Lead Research Organisation: University College London


Abstracts are not currently available in GtR for all funded research. This is normally because the abstract was not required at the time of proposal submission, but may be because it included sensitive information such as personal details.

Technical Summary

SuperNEMO is a next generation experiment to search for Neutrinoless Double Beta Decay (NDBD) based on the successful NEMO-3 experiment. NDBD is the only way to access the fundamental nature of the neutrino. It is the aim of SuperNEMO to increase the sensitivity, compared with current experiments, to the absolute Majorana neutrino mass by an order of magnitude. This is the region of neutrino mass suggested by recent neutrino oscillation experiments. It will house 100 kg of isotopes, ten times more than NEMO 3, thus reaching a neutrino mass sensitivity of about 50 meV. The SuperNEMO detector will comprise several identical modules, each containing a source foil surrounded by a tracker with drift cells and a calorimeter. The SuperNEMO approach aims to measure the complete topological signature of the process (two electrons emitted from the same vertex with the summed energy of the DBD transition). This will allow for the extremely efficient background suppression needed for the discovery of NDBD. SuperNEMO will also be in the unique position to identify and study the specific mechanism responsible for NDBD (e.g. right-handed current admixture in weak interaction versus supersymmetry etc). SuperNEMO is also the only experiment of this type that can use many isotopes, therefore, should evidence be found by an alternative technique, it will provide the necessary cross-check to confirm the observations.
1. These projects are not awards in themselves. They are a mechanism to capture outputs common to the project (usually, but not exclusively, publications).
2. Each project has a number of contributing research teams, based at multiple institutions. The research teams are funded through the institutes’ consolidated grants.
3. It is not possible to quantify the proportion of effort that each research team contributes to the project.


10 25 50

publication icon
Argyriades J (2011) Spectral modeling of scintillator for the NEMO-3 and SuperNEMO detectors in Nuclear Instruments and Methods in Physics Research Section A: Accelerators, Spectrometers, Detectors and Associated Equipment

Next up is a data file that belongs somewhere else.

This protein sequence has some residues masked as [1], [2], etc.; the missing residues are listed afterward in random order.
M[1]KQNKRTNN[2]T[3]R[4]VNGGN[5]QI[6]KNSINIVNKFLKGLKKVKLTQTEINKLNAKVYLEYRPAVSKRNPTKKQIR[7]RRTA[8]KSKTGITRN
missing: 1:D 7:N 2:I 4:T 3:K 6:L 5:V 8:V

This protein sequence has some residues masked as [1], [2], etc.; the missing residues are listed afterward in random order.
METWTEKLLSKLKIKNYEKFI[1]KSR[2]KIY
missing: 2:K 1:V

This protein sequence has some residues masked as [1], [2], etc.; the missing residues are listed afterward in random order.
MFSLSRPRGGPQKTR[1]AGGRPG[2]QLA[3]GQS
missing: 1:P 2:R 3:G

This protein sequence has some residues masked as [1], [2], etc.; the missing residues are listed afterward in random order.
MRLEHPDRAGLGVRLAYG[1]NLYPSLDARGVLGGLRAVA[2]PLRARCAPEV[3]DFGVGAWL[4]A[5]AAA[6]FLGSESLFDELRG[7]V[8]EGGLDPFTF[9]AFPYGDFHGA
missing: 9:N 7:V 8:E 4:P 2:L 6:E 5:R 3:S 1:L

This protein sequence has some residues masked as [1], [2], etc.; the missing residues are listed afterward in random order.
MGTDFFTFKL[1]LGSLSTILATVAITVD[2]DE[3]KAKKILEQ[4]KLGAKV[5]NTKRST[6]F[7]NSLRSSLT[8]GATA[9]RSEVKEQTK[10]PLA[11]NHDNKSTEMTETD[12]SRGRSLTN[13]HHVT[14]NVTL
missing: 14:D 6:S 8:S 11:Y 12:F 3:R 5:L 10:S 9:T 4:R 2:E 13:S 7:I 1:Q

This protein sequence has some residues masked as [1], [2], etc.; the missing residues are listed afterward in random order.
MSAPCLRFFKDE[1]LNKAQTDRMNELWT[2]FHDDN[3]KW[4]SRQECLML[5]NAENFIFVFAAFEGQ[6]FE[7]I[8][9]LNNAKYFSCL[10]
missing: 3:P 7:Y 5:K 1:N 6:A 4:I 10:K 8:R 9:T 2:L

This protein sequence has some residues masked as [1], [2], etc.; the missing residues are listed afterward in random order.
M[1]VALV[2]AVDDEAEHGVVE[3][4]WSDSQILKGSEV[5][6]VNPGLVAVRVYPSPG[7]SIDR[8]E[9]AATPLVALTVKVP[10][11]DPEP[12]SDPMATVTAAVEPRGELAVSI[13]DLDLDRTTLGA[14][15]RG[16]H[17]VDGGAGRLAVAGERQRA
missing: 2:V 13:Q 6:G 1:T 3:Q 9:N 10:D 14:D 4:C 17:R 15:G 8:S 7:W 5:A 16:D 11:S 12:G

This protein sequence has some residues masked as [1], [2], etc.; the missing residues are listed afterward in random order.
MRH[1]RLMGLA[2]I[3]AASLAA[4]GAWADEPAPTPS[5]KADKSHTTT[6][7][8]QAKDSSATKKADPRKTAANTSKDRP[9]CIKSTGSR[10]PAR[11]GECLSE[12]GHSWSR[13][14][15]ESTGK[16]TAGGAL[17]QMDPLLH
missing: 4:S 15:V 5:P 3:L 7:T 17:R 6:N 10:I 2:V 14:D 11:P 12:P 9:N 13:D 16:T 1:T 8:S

publication icon
Argyriades J (2010) Results of the BiPo-1 prototype for radiopurity measurements for the SuperNEMO double beta decay source foils in Nuclear Instruments and Methods in Physics Research Section A: Accelerators, Spectrometers, Detectors and Associated Equipment

publication icon
Arnold R (2010) Probing new physics models of neutrinoless double beta decay with SuperNEMO in The European Physical Journal C

Description In the UK, we have built an ultra-low radioactivity tracking detector for SuperNEMO, obtaining world-leading low levels of radon and other impurities. This is a step toward proving the viability of this detection technique for the next generation of neutrinoless double-beta decay experiments.
Exploitation Route Many of the techniques developed in this project will have applications in low-background physics, such as the search for neutrinoless double-beta decay and dark matter. There may be applications to other fields of physics as well as beyond.
Sectors Education

Description The progress of the SuperNEMO project featured in an article appearing in The Guardian newspaper in October 2015, following the successful transport of the first tracker module from the UK to France. The calorimeter optical module technology developed for SuperNEMO has subsequently been used to develop instrumentation for proton beam therapy, leading to successful grant applications in this area of medical research.
First Year Of Impact 2015
Sector Education,Healthcare
Impact Types Cultural,Societal